To ensure an effective brainstorming session, the facilitator or team leader is obligated to plan the session prior to the event. There’s no substitute for a good plan and this is no exception. The facilitator should determine the adequacy of the problem statement before notifying anyone of the upcoming session. A well written problem statement details exactly what the problem is, and how big it is.
Notify the session participants a few days in advance, give a week’s notice if possible. Early warning allows each member to think about the problem and begin to create ideas in advance of the session. Be certain to inform the team members of the upcoming session. Provide other participants with invitations to the session, and include the problem statement. Determine the allotted time for the session and inform all participants of the timeframe. Generally a session should last no longer than an hour.
Do not limit the session to only the team members. Develop a multi-functional team.
Invite people who have a vested in your project, and those who may have experience with similar situations. Outside influences will increase the effectiveness of your brainstorming session.
Try to limit the number of people in the session to 12 or less. Large groups take much longer to complete a session, but usually large groups create more ideas than small groups. Creating a balance between the amount of time you can allocate for the session and the number of ideas to be created is a delicate task.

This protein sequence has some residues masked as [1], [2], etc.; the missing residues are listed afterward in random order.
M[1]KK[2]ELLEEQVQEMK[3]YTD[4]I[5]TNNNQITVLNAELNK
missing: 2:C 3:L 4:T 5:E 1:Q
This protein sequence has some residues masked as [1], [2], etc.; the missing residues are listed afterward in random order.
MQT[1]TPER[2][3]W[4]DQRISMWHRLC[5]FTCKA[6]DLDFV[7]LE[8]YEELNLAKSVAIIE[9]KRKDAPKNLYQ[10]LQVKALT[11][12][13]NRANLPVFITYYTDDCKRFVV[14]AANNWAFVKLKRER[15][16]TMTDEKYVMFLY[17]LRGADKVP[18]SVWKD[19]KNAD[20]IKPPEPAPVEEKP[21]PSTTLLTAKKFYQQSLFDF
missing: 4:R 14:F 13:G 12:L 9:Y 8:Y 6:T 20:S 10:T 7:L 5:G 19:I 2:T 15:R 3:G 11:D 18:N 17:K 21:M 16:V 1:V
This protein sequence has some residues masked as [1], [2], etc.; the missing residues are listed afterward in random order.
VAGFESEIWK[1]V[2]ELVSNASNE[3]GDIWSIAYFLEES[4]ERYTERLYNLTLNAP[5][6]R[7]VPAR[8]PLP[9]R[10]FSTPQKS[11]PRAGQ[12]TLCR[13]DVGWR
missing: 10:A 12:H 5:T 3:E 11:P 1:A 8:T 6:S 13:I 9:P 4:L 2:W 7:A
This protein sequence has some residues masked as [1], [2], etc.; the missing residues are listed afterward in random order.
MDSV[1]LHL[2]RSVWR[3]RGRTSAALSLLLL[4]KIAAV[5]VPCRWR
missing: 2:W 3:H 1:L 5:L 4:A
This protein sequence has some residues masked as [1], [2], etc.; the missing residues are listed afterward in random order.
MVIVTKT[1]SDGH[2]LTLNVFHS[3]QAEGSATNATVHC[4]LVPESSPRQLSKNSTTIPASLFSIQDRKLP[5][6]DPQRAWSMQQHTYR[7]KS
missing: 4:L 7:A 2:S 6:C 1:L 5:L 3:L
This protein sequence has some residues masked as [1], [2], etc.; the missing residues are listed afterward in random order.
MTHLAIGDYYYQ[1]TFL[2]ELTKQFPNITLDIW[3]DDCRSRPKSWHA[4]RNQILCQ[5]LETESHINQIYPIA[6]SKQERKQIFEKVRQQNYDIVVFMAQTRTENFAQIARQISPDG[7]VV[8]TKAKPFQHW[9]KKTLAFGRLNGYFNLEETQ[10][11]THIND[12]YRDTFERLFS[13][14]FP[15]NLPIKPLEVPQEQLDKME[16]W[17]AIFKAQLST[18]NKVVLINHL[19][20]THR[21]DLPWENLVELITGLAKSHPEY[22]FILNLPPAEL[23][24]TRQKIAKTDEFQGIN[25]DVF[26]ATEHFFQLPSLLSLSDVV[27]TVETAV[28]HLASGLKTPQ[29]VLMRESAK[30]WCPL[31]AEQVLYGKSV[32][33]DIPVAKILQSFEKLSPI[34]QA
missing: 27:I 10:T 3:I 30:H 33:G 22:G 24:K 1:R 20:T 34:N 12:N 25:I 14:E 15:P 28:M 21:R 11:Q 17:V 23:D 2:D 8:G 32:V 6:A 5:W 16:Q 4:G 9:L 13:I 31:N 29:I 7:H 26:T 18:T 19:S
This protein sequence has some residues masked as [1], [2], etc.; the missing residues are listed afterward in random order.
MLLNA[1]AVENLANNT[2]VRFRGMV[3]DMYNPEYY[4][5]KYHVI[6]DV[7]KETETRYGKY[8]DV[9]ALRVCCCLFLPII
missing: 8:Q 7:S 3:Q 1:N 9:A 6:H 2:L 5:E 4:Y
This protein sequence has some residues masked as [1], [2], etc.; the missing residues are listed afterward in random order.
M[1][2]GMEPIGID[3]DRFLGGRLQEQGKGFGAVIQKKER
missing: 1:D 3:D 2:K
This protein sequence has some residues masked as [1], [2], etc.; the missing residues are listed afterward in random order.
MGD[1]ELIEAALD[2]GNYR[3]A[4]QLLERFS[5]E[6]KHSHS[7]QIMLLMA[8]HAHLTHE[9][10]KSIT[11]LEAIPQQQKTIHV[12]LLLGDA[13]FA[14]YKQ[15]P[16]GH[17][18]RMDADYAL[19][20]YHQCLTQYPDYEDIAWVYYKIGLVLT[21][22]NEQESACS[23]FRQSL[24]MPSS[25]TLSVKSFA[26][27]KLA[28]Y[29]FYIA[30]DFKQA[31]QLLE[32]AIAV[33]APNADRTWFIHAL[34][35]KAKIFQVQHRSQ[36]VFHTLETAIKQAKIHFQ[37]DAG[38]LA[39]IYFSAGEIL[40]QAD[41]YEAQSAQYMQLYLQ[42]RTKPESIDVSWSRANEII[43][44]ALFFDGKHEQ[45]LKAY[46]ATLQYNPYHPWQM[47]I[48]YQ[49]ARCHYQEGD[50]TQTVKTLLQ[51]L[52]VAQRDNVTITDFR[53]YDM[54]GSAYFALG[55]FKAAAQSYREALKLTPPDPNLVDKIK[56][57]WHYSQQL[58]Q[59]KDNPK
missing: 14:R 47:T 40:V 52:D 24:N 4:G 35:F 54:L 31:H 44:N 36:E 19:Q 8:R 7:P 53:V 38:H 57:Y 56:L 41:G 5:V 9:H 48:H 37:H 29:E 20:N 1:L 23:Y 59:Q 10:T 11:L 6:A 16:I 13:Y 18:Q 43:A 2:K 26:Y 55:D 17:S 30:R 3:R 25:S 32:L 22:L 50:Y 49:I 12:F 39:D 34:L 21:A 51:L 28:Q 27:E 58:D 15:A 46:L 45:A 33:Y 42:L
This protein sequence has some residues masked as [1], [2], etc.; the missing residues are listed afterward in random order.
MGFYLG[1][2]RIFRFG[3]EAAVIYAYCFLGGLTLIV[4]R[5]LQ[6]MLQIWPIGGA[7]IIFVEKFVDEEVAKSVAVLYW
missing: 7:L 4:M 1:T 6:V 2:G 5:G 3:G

After a few sessions as facilitator, you should be able to achieve this balance without concern.
Determine if rules for the brainstorming session were created by the team. If not, the general rules can be distributed with the invitations. If time permits, it is always best for rules to be created by the entire group. Always review the rules prior to the start of any session.
Every response given during the session must be recorded. Responses not recorded will likely be forgotten. Those forgotten responses may be the ones that could lead to additional ideas, eventually solving the problem. The team scribe should never paraphrase an idea, but restatement of a response is allowable to ensure clarity of the idea. This concept is a mainstay of effective brainstorming.
The facilitator is responsible for pushing the team through the periods when ideas decrease or stop. Asking questions about recorded responses or having a list of their own responses are good ways to drive the team past this lull. Never stop the session after one or two lulls. Many times the best ideas spring to life after these down periods.
After all ideas have been offered, it’s time for evaluation. Eliminate any repetitive ideas and assign each idea to a category. Remember that the brainstorming rules still apply during evaluation. Fair debate is acceptable, but teams should not belittle any remaining ideas or team members.
The team evaluates all remaining ideas against the requirements for the project. Ideas that do not pertain to the problem statement should be removed from consideration. However, do not toss these ideas away; they may be candidates for future improvement projects.
Finally the team determines the best possible solution from the remaining ideas. A decision matrix can be used to determine which ideas will provide the most benefit, least cost, or the best balance of benefit and cost. Following the guidelines will ensure successful and effective brainstorming sessions.